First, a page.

The set alone, is cause for excitement, a sunken square of carpet that opens to the audience like a boxing ring waiting for its fighters, but nonetheless feels like a real house. The play, of course, is set up like a fight and uses repeated boxing metaphor and language. At various points, Martha is physically restrained, like a boxer who won’t admit it is the end of the bout. It’s the sort of space I’d love to live in, and I adored the genteel disorder and attention to detail of it.

At first glance, Imelda Staunton is an unusual choice for Martha. The role is usually played by an actress on the large side – and for good reason. Her zaftig frame is referenced several times in the text. So there is a little bit of mental jiggery pokery involved in putting someone so definitively petite in the role. George and Nick’s dialogue about their wives’ relative weight doesn’t make sense when Martha is a slim 5ft and Honey has a good 6 inches in height on her. Set aside that one inconsistency, however, and Staunton is, as ever, astonishingly good. Despite rarely playing glamorous roles – she has been known to tell interviewers that she likes “looking rough” on screen – she seems nonetheless to relish sexing it up in Martha’s “Sunday chapel dress” and playing off two leading men (Staunton is, it occurs to me, one of the few female actors I can think of who consistently plays opposite actors younger than her – Mat Horne, Conleth Hill, Michael Ball, Hugh Laurie all spring to mind. More casting like this please!). She has the most physically demanding role in the show, and her sheer energy is breathtaking, bringing the same force of nature performance she brought to Gypsy (of which more later): she writhes, she whines, jumps, dances, shrieks, seethes, yells, cries – and yes, she does bray. She makes the audience laugh as loudly as she makes them weep and manages to be as pitiful as she is grotesque. It rapidly becomes clear why the casting makes perfect sense. Staunton is a master of playing larger than life characters who tower over the stage, but when Martha crumples inwards, she wrings her rage and despair into a tiny ball of sobs that makes it possible to feel protective of Martha despite her monstrous ways. From the back of the balcony, it’s impressive. From the front row of the stalls, it’s so intense that it’s almost painful to watch. If I have one small criticism, it’s that occasionally – just occasionally – there’s a touch of Madame Rose about Staunton’s Martha – but just a touch.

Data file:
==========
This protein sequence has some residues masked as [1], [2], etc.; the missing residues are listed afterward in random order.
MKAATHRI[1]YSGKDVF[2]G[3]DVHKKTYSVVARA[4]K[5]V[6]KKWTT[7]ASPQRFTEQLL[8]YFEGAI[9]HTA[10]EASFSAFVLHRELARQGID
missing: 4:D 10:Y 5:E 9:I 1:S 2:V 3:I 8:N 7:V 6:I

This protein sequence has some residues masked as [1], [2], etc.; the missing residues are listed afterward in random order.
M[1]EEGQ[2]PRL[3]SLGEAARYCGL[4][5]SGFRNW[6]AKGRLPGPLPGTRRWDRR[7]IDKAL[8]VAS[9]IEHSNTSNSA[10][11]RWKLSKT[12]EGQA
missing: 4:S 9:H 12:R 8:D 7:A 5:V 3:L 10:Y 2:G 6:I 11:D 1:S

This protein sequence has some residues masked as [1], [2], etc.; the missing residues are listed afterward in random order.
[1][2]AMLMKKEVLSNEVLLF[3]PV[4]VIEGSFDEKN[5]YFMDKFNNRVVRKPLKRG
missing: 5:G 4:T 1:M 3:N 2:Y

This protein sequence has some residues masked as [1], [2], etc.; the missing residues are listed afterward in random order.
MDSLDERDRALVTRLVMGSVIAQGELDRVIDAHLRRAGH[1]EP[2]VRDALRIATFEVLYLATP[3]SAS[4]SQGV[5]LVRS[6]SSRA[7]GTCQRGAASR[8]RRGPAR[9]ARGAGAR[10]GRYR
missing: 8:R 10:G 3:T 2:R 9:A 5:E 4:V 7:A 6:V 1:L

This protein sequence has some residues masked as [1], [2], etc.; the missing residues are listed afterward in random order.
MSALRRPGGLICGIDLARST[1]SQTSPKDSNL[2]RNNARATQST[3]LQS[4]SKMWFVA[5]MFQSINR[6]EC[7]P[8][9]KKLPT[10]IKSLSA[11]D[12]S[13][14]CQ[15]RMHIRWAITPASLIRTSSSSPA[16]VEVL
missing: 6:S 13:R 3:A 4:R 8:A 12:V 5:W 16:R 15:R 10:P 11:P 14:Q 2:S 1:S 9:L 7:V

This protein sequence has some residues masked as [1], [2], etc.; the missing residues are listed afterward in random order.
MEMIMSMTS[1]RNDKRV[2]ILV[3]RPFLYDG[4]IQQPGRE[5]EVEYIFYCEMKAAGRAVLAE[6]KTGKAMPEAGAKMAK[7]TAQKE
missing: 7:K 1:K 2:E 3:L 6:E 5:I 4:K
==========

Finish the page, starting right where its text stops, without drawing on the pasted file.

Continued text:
Although Martha often feels like the star performance, it was George I was longing to see. Not only because his lines are some of my favourites, but because Conleth Hill is an actor who was always going to do something interesting with the role. While Martha’s rageful antics may seem dominate the action, it’s Hill’s George who is really running the show. Hill offers an excellent portrayal of repressed emotion: a great balance to Staunton’s Martha letting it all hang out. He seethes. He claws back tears. He sneaks off when it gets too much to deal with his feelings alone – a natural response when faced with someone whose bad behaviour is on display all the time.

For much of the play, he appears to be observing, ironically. Enjoying the show, even. But his vulnerability comes out, for me, in the moments when he can’t bear to be there.